American Sociological Association

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  1. Revisiting the Rationing of Medical Degrees in the United States

    Degree rationing is good for U.S. med school graduates, even as it exacerbates physician shortages.

  2. Religion, Migration, and Change in a European City

    A sociologist of religion, culture, and globalization captures all three at work in Antwerp.

  3. Review Essays: Understanding Mexican Immigration in a New Way

    Richard Alba reviews On the Move: Changing Mechanisms of Mexico-U.S. Migration, by Filiz Garip.
  4. Rust Belt Boomerang: The Pull of Place in Moving Back to a Legacy City

    Research and journalistic accounts on the Rust Belt consistently focus on population decline and its consequences. As a result, we know little about the growing trend of return migration of young professionals and knowledge workers to the region. Why have these individuals chosen to return to a place that they once left? I answer this question using in-depth interviews with young professionals who have moved back to Youngstown, Ohio. Results indicate that return migrants chose to return despite reporting alternative and perhaps more economically rational work opportunities elsewhere.

  5. Older People's Self-Selected Spaces of Encounter in Urban Aging Environments in the Netherlands

    Using a narrative methodology involving 216 older people in six urban aging environments in the Netherlands, we examined how they use and experience (semi-)public spaces as spaces of encounter, and the meanings they derive from using and experiencing these spaces. The research shows that, first, older people prefer commercial spaces like shopping malls to planned and designed activity spaces in care homes or neighborhood centers. Second, older people struggle with the transformations that have taken place in urban social life since they were young adults.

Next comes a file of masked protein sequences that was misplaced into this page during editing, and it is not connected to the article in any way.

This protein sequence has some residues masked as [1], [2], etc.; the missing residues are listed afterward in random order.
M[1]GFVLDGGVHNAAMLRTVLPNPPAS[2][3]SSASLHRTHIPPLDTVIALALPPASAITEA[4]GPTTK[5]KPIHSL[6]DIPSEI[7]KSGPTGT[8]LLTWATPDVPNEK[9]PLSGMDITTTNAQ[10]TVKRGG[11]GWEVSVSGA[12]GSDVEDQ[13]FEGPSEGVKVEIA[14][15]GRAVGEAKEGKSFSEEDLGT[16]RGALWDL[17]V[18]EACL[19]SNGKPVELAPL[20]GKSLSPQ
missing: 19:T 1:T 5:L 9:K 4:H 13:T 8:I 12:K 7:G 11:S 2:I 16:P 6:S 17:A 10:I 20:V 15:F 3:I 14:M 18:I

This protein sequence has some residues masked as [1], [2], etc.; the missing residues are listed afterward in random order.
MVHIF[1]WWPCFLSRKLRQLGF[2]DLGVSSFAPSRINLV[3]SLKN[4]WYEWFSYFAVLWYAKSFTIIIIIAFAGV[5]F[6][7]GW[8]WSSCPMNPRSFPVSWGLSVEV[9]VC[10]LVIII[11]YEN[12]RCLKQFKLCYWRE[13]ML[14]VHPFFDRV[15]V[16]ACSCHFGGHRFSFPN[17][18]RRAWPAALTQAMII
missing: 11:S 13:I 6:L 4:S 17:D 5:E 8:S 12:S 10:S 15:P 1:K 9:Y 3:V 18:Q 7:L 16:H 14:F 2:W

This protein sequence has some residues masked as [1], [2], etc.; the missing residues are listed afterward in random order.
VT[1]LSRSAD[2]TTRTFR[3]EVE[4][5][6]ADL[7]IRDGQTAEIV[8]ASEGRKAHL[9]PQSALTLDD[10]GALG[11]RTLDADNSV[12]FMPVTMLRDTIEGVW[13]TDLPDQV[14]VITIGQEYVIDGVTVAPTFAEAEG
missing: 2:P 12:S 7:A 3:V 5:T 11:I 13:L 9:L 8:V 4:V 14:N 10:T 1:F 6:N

6. Racializing “Illegality”: An Intersectional Approach to Understanding How Mexican-origin Women Navigate an Anti-immigrant Climate

    By shedding light on how Mexicans are racialized, scholars have brought racism to the forefront of migration research. Still, less is known about how “illegality” complicates racialized experiences, and even less is known about how gender and class further complicate this process. Drawing on 60 interviews with Mexican-origin women in Houston, Texas, this research explores how documented and Mexican American women are racialized, the institutional contexts in which this process occurs, and how women’s racialized experiences relate to feelings of belonging and exclusion.
  7. Contextualizing Cambodia

    Hollie Nyseth Brehm talks to Keith Chhe about escaping genocide and leaving his country–and its identity–behind.

  8. Immigrant Rights are Civil Rights

    Black-brown coalition activism is changing hearts, minds, and legislation in Missouri and across the American South.

  9. Celebrating New Citizens, Defining the Nation

    Exploring naturalization ceremonies as sites of Durkheimian ritual, creating social solidarity and shaping stories of the nation.

  10. Film Review: abUSed: The Postville Raid

    AbUSed tells the story of how an immigration raid frightened and economically devastated a small town in Iowa. The film is engaging and students learn not only about what happened on that day but also about the inner workings of immigration law. The film provides various perspectives on what happened in Postville on Friday, May 9, 2008. We hear from faith and community leaders, migration experts, lawyers, employees, shopkeepers, and community members.